For more information contact Nick Dalsey at 856.853.2019 or racedownbroad@ihn.org

runners

Begin With an End in Mind

Posted by John Carlson on August 27, 2014 under Running Tips | Comments are off for this article

Stephen Covey, the author of “The 7 Habits of Highly Effective People” states that to “begin with an end in mind is to begin today with the image, picture, or paradigm of the end of your life as your frame of reference or the criterion by which everything else is examined.”(Covey, 1989) The behavior of today, tomorrow, and next month are in examination of the principles, values and elements that create the whole. This mind frame uses a holistic approach where we arrest the mind, heart and environment into captivity renewing our actions and principles to create the outcome. Keeping the end in mind yields our attention to designing our own plan or map that fits the direction to the goal in which we are obtaining.  Existing in the runner’s environment the definition can be to begin with the knowledge of the race, distance, purpose, or the ending finish time.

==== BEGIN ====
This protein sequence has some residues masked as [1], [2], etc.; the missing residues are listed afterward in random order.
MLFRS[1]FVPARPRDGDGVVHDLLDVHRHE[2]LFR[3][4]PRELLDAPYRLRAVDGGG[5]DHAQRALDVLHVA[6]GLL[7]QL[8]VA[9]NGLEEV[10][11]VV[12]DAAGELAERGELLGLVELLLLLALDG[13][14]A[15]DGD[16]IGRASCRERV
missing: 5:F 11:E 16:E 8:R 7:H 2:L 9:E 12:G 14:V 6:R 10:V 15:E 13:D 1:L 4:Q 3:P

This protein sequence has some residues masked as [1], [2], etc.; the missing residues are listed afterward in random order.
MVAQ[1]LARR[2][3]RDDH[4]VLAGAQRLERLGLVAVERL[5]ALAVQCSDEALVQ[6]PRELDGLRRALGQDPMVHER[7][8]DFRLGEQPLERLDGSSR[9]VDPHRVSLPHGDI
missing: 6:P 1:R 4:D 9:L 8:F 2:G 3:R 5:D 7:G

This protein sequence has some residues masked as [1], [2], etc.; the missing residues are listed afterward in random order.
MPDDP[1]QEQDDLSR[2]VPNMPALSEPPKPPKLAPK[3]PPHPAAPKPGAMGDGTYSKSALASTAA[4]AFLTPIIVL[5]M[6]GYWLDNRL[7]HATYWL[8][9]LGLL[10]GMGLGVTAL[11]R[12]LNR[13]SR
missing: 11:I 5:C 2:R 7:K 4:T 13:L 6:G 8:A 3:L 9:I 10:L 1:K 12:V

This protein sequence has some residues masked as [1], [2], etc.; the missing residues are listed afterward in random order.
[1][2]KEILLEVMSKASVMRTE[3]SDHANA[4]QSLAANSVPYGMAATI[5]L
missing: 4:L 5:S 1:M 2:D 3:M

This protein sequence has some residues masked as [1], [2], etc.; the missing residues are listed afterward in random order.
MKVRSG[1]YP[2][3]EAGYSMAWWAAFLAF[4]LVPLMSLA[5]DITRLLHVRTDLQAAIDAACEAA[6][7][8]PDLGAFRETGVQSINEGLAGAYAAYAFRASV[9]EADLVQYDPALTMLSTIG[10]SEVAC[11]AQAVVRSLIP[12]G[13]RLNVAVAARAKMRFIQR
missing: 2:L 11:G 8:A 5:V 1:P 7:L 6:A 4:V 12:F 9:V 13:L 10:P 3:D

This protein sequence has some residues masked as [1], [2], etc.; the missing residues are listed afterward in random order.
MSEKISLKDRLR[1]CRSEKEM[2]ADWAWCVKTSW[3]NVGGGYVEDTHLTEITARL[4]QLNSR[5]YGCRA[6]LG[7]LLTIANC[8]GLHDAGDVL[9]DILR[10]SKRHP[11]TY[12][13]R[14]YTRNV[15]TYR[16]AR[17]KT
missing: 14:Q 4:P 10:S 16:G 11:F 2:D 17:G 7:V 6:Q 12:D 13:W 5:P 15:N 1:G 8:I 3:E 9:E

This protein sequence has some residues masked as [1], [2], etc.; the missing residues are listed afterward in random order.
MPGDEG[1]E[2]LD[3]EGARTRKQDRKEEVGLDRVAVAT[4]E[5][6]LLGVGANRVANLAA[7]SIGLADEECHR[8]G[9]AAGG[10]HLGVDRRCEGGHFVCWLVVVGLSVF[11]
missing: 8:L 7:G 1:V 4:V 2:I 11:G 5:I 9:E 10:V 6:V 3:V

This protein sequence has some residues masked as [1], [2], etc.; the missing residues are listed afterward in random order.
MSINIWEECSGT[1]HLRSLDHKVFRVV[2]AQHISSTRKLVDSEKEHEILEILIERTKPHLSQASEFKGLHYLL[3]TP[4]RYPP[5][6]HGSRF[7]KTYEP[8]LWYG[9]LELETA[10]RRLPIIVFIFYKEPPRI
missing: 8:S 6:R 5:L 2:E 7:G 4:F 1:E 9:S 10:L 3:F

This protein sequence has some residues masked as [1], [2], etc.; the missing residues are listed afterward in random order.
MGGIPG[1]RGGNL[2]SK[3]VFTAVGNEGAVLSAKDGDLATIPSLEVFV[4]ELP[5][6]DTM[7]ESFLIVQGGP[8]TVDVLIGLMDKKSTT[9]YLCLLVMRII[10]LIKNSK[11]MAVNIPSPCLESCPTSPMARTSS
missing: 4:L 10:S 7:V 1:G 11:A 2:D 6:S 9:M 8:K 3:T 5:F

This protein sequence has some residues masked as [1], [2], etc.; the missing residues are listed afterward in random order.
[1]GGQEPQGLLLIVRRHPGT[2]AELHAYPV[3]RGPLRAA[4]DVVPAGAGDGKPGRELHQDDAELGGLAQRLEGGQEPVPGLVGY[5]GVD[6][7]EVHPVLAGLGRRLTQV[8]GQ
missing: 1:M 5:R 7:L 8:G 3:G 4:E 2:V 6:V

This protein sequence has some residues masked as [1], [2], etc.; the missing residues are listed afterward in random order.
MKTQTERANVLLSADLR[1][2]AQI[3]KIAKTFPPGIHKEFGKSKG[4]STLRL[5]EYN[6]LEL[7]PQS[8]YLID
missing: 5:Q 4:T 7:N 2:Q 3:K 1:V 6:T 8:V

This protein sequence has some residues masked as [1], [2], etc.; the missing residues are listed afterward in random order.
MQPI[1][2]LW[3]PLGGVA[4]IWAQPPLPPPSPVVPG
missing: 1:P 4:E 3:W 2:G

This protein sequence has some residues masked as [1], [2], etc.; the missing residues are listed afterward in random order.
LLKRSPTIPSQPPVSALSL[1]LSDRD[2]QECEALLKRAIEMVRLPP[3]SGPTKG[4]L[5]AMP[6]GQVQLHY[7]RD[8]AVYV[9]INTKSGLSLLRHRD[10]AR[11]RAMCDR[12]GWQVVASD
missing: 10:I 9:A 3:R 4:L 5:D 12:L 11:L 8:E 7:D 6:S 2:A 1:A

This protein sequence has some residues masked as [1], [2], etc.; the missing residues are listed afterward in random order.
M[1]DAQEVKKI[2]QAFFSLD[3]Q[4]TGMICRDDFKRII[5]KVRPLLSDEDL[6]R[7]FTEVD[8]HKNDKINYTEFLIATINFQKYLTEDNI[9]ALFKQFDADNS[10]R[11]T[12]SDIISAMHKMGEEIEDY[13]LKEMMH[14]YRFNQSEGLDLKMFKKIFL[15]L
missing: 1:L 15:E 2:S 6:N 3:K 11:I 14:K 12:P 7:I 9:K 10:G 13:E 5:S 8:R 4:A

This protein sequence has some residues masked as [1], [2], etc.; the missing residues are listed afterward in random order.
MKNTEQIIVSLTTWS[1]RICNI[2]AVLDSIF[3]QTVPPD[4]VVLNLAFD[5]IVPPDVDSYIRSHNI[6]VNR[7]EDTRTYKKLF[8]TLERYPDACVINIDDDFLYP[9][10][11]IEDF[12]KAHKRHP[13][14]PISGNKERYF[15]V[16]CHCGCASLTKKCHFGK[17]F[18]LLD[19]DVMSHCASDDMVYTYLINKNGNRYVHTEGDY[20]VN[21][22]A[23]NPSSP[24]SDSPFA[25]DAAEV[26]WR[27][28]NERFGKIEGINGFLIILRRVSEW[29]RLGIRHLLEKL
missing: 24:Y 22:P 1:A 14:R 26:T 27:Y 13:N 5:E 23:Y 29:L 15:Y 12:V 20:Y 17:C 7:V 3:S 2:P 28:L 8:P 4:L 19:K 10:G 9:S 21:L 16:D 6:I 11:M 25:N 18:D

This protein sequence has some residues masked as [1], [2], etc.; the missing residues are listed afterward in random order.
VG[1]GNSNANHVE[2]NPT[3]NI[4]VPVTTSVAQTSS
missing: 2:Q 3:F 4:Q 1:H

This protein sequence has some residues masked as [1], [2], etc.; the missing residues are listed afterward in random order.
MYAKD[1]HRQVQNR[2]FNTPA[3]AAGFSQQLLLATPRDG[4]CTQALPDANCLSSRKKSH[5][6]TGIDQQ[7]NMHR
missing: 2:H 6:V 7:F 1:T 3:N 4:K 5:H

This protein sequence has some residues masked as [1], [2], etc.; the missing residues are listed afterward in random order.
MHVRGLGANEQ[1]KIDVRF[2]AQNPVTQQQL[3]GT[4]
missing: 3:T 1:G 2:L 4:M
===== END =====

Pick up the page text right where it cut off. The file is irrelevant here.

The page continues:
The principle of beginning with an end in mind results in two important distinct goals. One, it creates the specific goals, actions, or path to develop and obtain to achieve the overall result. Two, it filters out the distractions and time wasting movements that hinder our ability to obtain the goal. I recently took on a new career journey that is a perfect fit for my spirit. I was in a meeting with one of the directors of the organization when she asked me how I felt about the new position. I remember reaching for the words to describe how wonderful this opportunity was for me. I could not find the correct words that described this feeling of completeness. She knew I was struggling to describe my feeling so she stopped me and said this is your “Purpose.” That was it! This is my purpose. That is what is meant by “beginning with an end in mind,” find your purpose then run with this purpose in mind.